Winning The World: Local Fencing Star Takes Gold


Isabella Chin knows a thing or two about discipline. The 17-year-old senior at Manhasset Secondary School has been fencing since she was in third grade. Her mom suggested fencing when the younger Chin had run through more standard sports like swimming and ice skating. For Chin, fencing clicked in a way she hadn’t experienced with her other activities.
“I like many different components that go into fencing, like how strategy plays a big role. You have to be both mentally and physically in shape. And I also admire how you may be creative in your actions. I also feel like discipline is a big part of the sport and being confident. It teaches you that it’s important.” Chin said.
Chin competed in the Junior World Cup, the ultimate competition for fencers under 20 years old, in Maalot, Israel, in January. Only the twelve best fencers in the country earn spots to represent Team USA at the prestigious competition. Chin represented Team USA proudly and proved that she was the strongest fencer of the day, winning the Gold Medal and becoming a World Cup Champion.
Though Chin is no stranger to international competition, the World Cup still presented a unique challenge. “Every time I do (an international competition,) it always has a different feel to it compared to a domestic competition, because you’re fencing different competitors from different countries, and they all have different styles. When I went to Israel, it was tough. It was something I had to prepare myself for. But I thought it was a good experience, competing with people from different countries.”
Chin is trained in the épée discipline of fencing. This discipline uses the heaviest of the fencing swords, also called an épée. The tip of the epee is spring loaded and requires 750 grams of pressure to register a hit. According to the International Fencing Federation, the épée is a thrusting weapon and the attack is with the point only. In this discipline, the target area is the entire body, head to toe, including any clothing and equipment. Any hit that makes contact is counted. Hits are awarded based solely on whichever fencer makes a hit first.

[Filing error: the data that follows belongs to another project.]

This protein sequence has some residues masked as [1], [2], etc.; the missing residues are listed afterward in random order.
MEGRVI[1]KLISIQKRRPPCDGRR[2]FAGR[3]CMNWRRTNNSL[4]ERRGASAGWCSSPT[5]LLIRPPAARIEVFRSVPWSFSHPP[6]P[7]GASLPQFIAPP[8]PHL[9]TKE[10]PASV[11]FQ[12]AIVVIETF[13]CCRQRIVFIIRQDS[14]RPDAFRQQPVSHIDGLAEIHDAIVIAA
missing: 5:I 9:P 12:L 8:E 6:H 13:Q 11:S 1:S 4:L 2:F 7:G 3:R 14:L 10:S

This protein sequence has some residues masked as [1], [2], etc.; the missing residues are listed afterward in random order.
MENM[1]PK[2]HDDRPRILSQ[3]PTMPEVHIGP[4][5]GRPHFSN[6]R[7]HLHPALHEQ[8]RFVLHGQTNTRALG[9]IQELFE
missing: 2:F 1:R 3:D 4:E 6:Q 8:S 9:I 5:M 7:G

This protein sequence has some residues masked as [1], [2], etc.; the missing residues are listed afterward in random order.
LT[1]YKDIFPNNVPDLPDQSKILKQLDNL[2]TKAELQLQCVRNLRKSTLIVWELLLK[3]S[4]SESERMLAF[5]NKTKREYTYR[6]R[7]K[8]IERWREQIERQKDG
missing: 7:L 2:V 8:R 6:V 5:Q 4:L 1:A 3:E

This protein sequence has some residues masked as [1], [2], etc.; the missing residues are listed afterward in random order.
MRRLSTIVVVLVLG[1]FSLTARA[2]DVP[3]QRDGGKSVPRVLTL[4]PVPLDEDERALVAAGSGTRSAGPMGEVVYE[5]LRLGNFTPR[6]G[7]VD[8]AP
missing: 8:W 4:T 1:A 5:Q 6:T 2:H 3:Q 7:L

It might seem like fencing is a male dominated sport, but in reality, women have been participating for many years. Competitive fencing was one of the first sports featured in the modern Olympics. Women’s foil fencing was added in 1924, and the epee style in 1996. While men and women do compete separately, in Chin’s training, “we practice with both boys and girls. I feel like there’s no separation. More and more girls are participating in it, which I feel is really good. There’s more and more every year.”
Chin practices four days a week at New York Fencing Academy in Port Washington. Her coach, Sergey Danilov, describes her as one of the hardest working students there. “Isabella is usually one of the first to show up in the gym, and she’s definitely the last one to leave the gym. So she’s a very hard worker. She would usually come earlier and do just a regular warmup. After that she spent some time on self-improvement, which means using some exercises to improve yourself such as work, target work, and after that she normally would have a lesson, a private lesson, with me. And after that, she joins the group class where she is training with other athletes. After the group class, she always stays for extra defense, more bouts or to do some target work.”
Michael Mokretsov, co-owner of the fencing academy, also praised Chin’s dedication. “Isabella is not just a great fencer, but also a great student at school, an amazing teammate, and simply a hardworking person. She spends numerous hours on her studies to remain an excellent student and countless hours perfecting her actions at the gym, and yet, she manages to remain social with her family and friends. If there is one person who deserves this result, it is Isabella. She always stays for extra practice in the gym to get better but never forgets to help her younger teammates at New York Fencing Academy to succeed as well.”
This hard work has paid dividends outside of fencing as well. Chin has been recruited to fence for Harvard next year. One of her teammates is an opponent she faced at the World Cup.
“There is no doubt that Harvard earned a great person,” Danilov said. “Our congratulations to Isabella Chin and the entire “village” which helped her get great results on and off the strip.”
Chin, for her part, is keeping her focus on the near future, and her next competition. She has several fencing events over the coming months. “Yeah, I’m gonna be at Harvard. But for now, I’m preparing for the junior zonal championships, also known as the Pan American championships, which is … March fourth to sixth. And after that, I’ll be training for summer nationals, which is, I think, the biggest competition for the year because it’s the last competition of the season. But after that, I’ll be preparing myself for Harvard fencing team.”
And as far as Olympic aspirations, Chin is leaving that far future undecided. “Oh, I haven’t decided yet, but I feel like if I have a chance to go, I’d definitely try to go.”


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